I was going to write (another) post about politically weaponized studies and surveys after Nick Kristoff pronounced the U.S a failing nation after seeing the latest Social Progress Index, which determined that out of 163 countries assessed worldwide, the United States, Brazil and Hungary are the only ones in which people are worse off than when the index began in 2011. This is always one of my least favorite type of studies studies, the apples to oranges compendiums where it is the researchers’ values being measured and not what the study claims. Weight the 50 “metrics of well-being” differently, take out some or add others, and the result is completely different, and just as imaginary. “The data paint an alarming picture of the state of our nation, and we hope it will be a call to action,” Michael Porter, a Harvard Business School professor and the chair of the advisory panel for the Social Progress Index, told Kristoff. “It’s like we’re a developing country.”
Right. That’s certainly a rational statement. Kristoff goes on,
The index, inspired by research of Nobel-winning economists, collects 50 metrics of well-being — nutrition, safety, freedom, the environment, health, education and more — to measure quality of life. Norway comes out on top in the 2020 edition, followed by Denmark, Finland and New Zealand….The United States, despite its immense wealth, military power and cultural influence, ranks 28th — having slipped from 19th in 2011. The index now puts the United States behind significantly poorer countries, including Estonia, Czech Republic, Cyprus and Greece.
I guess the smart thing is to move right over to Finland or Estonia then! I’m sure the rest of the Trump-bashing pundits and America Stinks crowd, like Michael Moore, will have a field day with this propaganda, because it fits in nicely with Big Lie #5: “Everything is Terrible,” which I expect to have a resurgence as we approach election day. Actually it already is; here’s TIME’s cover:
But I digress: lets’s get back to Sturgis. (Thought I had forgotten, didn’t you?)
A recently released study claimed to show that the annual motorcycle rally held last month in Sturgis, South Dakota was a “superspreader event,” infecting more than half of the 460,000 attendees at a cost of $12 billion to our public health institutions. The white paper from the IZA Institute of Labor Economics was so questionable that “no medical journal would touch it,” as public health writer Alex Berenson noted, so the thing was posted on the website of an obscure German thinktank, the Insitute of Labor Economics. Nonetheless, it was gleefully embraced by the news media, advancing as it did multiple narratives the AUC loves, and providing an opportunity to slam a group assumed to be rife with supporters of President Trump—you know, rednecks, white supremacists, Second Amendment supporters, free spirits, deplorables.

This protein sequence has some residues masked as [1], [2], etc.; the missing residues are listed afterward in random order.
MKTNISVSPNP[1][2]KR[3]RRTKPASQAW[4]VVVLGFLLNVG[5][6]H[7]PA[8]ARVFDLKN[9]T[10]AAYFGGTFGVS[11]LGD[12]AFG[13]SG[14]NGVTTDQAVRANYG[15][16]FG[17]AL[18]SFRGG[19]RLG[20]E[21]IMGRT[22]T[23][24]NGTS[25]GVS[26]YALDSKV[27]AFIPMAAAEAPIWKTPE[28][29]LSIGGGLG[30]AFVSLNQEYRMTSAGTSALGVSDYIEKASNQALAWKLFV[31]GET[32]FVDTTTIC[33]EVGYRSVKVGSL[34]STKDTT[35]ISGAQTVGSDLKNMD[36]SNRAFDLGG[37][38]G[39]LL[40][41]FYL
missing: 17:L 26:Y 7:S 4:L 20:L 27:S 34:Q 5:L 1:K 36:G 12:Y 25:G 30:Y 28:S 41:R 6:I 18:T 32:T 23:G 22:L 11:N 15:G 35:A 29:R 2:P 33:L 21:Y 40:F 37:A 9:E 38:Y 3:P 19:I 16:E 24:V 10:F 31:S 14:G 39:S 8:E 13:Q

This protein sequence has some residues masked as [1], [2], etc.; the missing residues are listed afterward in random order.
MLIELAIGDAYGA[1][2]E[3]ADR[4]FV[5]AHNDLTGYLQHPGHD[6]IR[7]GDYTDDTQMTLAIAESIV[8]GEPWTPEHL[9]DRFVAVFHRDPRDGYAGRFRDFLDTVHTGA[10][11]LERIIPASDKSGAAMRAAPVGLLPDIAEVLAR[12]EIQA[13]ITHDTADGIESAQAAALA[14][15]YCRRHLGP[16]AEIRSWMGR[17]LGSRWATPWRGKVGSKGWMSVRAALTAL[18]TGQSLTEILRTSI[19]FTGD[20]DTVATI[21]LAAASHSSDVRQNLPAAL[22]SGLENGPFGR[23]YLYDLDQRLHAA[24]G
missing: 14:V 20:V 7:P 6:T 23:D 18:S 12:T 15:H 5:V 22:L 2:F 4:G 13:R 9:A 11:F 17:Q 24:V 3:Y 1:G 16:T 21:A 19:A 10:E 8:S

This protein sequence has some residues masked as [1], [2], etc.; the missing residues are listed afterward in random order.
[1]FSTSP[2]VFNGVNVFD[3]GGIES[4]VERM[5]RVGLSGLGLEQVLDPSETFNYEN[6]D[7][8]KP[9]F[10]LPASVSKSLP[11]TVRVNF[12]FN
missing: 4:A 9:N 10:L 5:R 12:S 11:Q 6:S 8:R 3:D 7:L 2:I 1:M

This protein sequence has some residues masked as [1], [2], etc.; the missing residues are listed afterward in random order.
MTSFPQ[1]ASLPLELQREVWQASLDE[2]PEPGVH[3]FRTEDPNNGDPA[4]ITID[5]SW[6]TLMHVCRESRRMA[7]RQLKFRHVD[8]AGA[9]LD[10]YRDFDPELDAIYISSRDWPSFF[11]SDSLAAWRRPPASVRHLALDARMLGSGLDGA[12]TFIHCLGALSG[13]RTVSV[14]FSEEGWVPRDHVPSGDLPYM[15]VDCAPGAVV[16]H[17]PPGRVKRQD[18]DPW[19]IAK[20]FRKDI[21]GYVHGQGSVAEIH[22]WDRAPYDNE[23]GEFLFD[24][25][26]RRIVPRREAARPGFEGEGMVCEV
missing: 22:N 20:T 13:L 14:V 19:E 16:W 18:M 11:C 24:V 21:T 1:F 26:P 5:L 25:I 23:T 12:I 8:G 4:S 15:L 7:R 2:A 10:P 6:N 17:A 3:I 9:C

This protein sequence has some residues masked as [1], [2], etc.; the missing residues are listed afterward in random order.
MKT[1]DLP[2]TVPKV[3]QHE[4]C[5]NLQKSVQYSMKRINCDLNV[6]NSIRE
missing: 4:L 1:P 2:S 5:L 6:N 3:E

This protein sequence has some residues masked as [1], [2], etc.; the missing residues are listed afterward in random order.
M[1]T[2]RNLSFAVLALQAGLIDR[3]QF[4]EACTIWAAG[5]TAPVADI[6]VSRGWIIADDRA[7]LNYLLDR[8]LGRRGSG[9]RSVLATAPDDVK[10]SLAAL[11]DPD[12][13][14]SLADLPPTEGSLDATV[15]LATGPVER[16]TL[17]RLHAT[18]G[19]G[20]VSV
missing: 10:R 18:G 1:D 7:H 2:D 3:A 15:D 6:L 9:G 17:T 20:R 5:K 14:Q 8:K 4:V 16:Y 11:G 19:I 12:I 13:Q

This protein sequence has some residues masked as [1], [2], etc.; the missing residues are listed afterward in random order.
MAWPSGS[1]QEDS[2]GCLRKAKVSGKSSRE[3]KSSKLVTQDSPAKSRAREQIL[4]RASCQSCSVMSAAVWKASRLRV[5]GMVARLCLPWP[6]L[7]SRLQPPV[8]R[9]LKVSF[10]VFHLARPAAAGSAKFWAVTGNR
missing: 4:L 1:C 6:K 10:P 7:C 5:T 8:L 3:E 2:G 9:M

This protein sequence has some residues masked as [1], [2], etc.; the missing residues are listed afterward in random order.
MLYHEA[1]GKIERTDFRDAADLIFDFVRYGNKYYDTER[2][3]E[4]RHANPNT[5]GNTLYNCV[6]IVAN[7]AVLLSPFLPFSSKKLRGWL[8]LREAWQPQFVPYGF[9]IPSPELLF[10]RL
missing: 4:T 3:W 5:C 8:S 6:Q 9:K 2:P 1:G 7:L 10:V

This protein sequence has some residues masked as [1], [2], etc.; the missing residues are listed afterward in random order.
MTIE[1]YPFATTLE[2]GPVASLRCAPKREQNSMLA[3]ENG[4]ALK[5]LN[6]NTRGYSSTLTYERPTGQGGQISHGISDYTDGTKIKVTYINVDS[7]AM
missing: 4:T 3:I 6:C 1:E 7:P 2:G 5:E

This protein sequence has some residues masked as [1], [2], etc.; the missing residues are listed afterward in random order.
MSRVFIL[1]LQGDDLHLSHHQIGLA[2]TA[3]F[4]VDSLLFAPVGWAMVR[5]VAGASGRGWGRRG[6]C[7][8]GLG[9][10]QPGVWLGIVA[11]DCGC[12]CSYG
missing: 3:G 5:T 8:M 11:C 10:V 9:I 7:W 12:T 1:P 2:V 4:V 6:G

“Sturgis Motorcycle Rally was ‘superspreading event’ that cost public health $12.2 billion,” tweeted The Hill. Oh it was, was it? The study was not peer reviewed, and its methodology was, shall we say, dubious.
South Dakota health officials have identified 124 new cases linked to the rally. Wuhan virus cases credibly traced to the Sturgis rally have been reported in 11 states as of September 2, for a total of 260 confirmed cases, which is about 0.1% of the number the IZA paper claims. To reach its wildly inflated number, the paper’s researchers analyzed “anonymized cellphone data to track the smartphone pings from non-residents and movement of those before and after the event,” explained Newsweek. “The study then linked those who attended and traveled back to their home states, and compared changes in coronavirus trends after the rally’s conclusion,” thus assuming, without evidence, that all the spikes in virus cases in areas where people went post-rally must have been caused by the cyclists. Other factors, like schools reopening and mobs of protesters/rioters rampaging through cities across the country—it’s impossible to rampage and socially distance at the same time—were not considered.
The researchers also assumed a $46,000 price tag for each person theoretically infected to reach the $12.2 billion public health cost of the event, a figure that assumed that every person had a severe case requiring hospitalization.
Gee, what a brilliant study!
A cursory reading would quickly alert anyone not hysterical, biased, or too dumb to be out without a leash that the white paper was ridiculous. We know how impossible it is to legitimately defend it by the fact that even the habitually biased Snopes site had to admit the study’s conclusions were “unproven,” which a more straightforward organization would properly phrase as “utter nonsense,” or better still, “crap.”
Never mind. Fact Don’t Matter! Here’s a partial list of the news outlets—in addition to the Associated Press, Washington Post and New York Times, of course, and Fox— that ran with fake news about the fake conclusions:
- NBC News: Sturgis rally may have caused more than 250,000 new coronavirus cases, study finds
- USA Today: Study says Sturgis bike rally was a ‘super-spreader’ event, led to 260,000 COVID-19 cases
- IBT: Sturgis Rally May Have Led To 250,000 New US Coronavirus Cases, Study Estimates
- Forum News Service: Researchers: Sturgis rally a ‘superspreader event’ linked to 267K coronavirus cases
- Kaiser Health News: Sturgis Biker Rally Linked To 260,000 COVID cases
This episode, hardly the first, indicates that the biased, irresponsible and incompetent news media isn’t interested in or capable of conveying reality at all.